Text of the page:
Re: Types in Mathematica, a practical example

*To*: mathgroup at smc.vnet.net*Subject*: [mg62845] Re: Types in Mathematica, a practical example*From*: "Steven T. Hatton" <hattons at globalsymmetry.com>*Date*: Tue, 6 Dec 2005 23:10:13 -0500 (EST)*References*: <200512051841.NAA21133@smc.vnet.net> <dn36n9$2tv$1@smc.vnet.net>*Sender*: owner-wri-mathgroup at wolfram.com

I'm still working on my first pot of coffee, so I can claim full mental acuity. Nonetheless, I will offer my observations. Andrzej Kozlowski wrote: > It seems to me that you are looking here at Mathematica from the > wrong view point. Although Mathematica is not a strict "functional" > language, it is "functional" at least in the sense that it is > "functions" and not "objects" that play the central role (I am being > deliberately vague here but I have run out of patience with long > discussions of programming languages and general design issues.). You aren't obligated to participate in this discussion, as I'm sure you know. I will acknowledge that discussing Mathematica in terms of a programming language can be a bit frustrating. Part of that is due to the inexact way in which it is documented at the fundamental level. > In > this case the issue is with the function Plus and not with the nature > or "type" of x etc. Plus has the attribute Listable, which is > responsible for the behaviour you see (and it does [not?] really matter if > Mathematica assumes that x is a number or not, for the same thing > will happen, for example, if you use the string "x" instead of the > symbol x). Hence the natural way to deal with your problem is by > temporarily blocking the Listable attribute Here I will say that Plus could be viewed as an instance of a class Symbol with a member variable Listable. I would probably implement attributes as a single bit field. [10101110], or whatever, where one means the attribute is set. > like this: > > In[10]:= > a = {{1, 2}, {3, 4}}; > > In[11]:= > Block[{Plus}, x - a /. x -> a] That is certainly an interesting trick. If I understand correctly, you have basically shadowed the "definition" of Plus, and within the context of the Block, "Plus" is just a vacant symbol. > Out[11]= > {{0, 0}, {0, 0}} > > As far as I am concerned this works just as I would wish and I see no > benefit in adding any kind of "types" to deal with this sort of > problems. This really is the kind of answer I was trying to get at by bringing up the topic of typing. That is to say, in other languages we expect certain kinds of behavior. Some of these behaviors are based on a type system in the other language. What we have here is a person who came to Mathematica with certain expectations of behavior which seem "type related". Your suggestions seems like an insightfull means of accomplishing the original objective of Ingolf's example. As for adding any kind of type system to Mathematica, that could mean different things. It could mean modifying the core Mathematica language to add a type system. That is not something I expect to happen in the next few thousand years, at least not in the sense of types in C++, etc. It could also mean implementing a type system using the current Mathematica language. That is something which people (e.g., Roman Maeder) have done, by their own definition of types. It also seems to be something WRI is promoting in their training courses. -- The Mathematica Wiki: http://www.mathematica-users.org/ Math for Comp Sci http://www.ifi.unizh.ch/math/bmwcs/master.html Math for the WWW: http://www.w3.org/Math/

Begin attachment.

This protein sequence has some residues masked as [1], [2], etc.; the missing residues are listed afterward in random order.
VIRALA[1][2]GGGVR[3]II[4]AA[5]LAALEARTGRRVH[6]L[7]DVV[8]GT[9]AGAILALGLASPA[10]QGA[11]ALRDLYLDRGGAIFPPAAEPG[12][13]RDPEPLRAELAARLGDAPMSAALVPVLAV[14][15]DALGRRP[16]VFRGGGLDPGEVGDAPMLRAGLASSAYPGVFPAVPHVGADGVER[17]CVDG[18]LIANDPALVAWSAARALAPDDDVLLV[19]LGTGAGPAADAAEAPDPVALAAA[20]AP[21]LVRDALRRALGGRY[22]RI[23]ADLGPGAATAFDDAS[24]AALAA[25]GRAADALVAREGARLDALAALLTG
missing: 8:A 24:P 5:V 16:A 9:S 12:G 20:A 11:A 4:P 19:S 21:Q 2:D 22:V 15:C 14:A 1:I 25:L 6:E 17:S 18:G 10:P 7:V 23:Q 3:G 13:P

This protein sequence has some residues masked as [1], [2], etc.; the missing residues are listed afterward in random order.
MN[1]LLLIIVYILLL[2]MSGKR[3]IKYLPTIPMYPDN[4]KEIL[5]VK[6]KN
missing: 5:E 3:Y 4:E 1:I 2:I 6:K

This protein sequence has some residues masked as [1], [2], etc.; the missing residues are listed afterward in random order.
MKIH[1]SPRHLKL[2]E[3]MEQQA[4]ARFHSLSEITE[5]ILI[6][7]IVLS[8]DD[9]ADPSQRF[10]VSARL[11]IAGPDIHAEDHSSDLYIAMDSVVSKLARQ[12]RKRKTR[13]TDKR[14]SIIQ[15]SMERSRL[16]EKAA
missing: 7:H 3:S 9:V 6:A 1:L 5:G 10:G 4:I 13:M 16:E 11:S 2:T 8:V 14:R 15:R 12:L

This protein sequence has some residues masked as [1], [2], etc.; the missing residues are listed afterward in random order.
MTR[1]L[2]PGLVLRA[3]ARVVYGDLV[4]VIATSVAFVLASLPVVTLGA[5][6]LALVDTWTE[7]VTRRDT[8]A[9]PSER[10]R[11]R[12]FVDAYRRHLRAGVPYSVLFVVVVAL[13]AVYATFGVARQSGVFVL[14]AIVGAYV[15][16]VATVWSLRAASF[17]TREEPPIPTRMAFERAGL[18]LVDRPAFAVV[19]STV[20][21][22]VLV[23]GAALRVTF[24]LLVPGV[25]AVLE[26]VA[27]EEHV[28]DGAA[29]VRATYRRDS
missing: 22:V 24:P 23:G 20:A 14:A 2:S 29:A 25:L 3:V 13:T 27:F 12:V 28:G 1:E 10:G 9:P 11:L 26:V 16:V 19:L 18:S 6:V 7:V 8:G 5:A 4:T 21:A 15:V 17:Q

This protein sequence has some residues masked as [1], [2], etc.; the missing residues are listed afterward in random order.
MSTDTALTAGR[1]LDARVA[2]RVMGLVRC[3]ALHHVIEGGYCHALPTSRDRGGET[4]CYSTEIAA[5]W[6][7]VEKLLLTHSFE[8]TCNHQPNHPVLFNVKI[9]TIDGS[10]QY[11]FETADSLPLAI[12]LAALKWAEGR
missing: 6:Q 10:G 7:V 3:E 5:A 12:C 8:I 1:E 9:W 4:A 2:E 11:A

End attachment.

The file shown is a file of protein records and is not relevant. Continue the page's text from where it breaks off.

**References**:**Types in Mathematica, a practical example***From:*"Ingolf Dahl" <ingolf.dahl@telia.com>

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**Re: Re: Types in Mathematica, a practical example**

**Re: Types in Mathematica, a practical example**

**Re: Types in Mathematica, a practical example**